Following their success at the aforementioned Miami showcase, Chaka Demus and Pliers decided to team up. Their first recording session was with Ossie Hibbert, who produced 'Gal Wine', which proved an instant hit in the Dancehall and on the specialist charts around the world. A series of top tunes followed, including 'Wining Machine' and 'Worl' A Girls' (that inspired the short-lived female vocal group to perform under this guise) alongside 'Ruff This Year' with Blackbeard, and a superb version of John Holt's Studio One classic, 'Fancy Make Up', suitably titled, 'Dutty Character'.
The duo's winning combination led to sessions with the Ryddim Twins, a.k.a. Sly Dunbar and Robbie Shakespeare, who had joined forces as the Taxi Gang in 1979. Sly & Robbie provided a solid foundation to the Revolutionaries as well as Peter Tosh's acclaimed albums, 'Legalise It' and 'Equal Rights' under the guise of 'Word Sound & Power', before supporting Gregory Isaacs, Dennis Brown and the world renowned Black Uhuru, whose sessions culminated in a Grammy Award for a remixed version of the group's album, 'Anthem'.
However, when Sly & Robbie worked with Chaka Demus and Pliers, even greater success followed. The Ryddim Twins were influenced by Pliers earlier Pioneer production that condemned abortion. As previously mentioned, the song was originally called 'Murder We Wrote', but for the updated version, cut inna bhangra stylee, 'we' was substituted for 'she'. The combination of Chaka's interjections over Pliers' singing of Maxine's predicament, led to the unprecedented success and a host of 'bhangramuffin' hits. The song's rhythm was known as the 'Santa Barbara' and led to a glut of versions utilising the beats. These included a notable remake of 'Rivers Of Babylon', by Brent Dowe of the Melodians and the aforementioned 'Bam Bam' by Pliers himself. Inspired by the success of the duo, Island Records secured the release of the album, 'Tease Me. The title track was lifted from the album and subsequently hit the number three slot in the UK chart in June 1993.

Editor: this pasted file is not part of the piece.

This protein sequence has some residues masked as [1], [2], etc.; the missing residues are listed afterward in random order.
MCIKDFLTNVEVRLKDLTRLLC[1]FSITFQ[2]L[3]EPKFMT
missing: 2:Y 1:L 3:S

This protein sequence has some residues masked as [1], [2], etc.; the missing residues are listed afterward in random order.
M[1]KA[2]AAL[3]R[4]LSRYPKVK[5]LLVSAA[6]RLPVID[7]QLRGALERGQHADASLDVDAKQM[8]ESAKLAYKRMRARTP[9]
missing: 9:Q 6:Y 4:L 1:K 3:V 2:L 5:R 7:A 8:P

This was followed by a version of Curtis Mayfield & the Impressions hit, 'She Don't Let Nobody', which peaked at number four three months later and more recently featured on the hugely popular Trojan compilation 'Reggae Love Songs' (TDSAN001).
By Christmas 1993, the Dancehall posse could only gape in amazement when the duo recruited Jordan 'Jack Radics' Bailey to perform with them on a version of the Isley's, 'Twist And Shout', which subsequently topped the chart in January 1994. Incidentally this song and 'Tease Me' can be found on 'The Ultimate Reggae Party Album' (TLSAN006).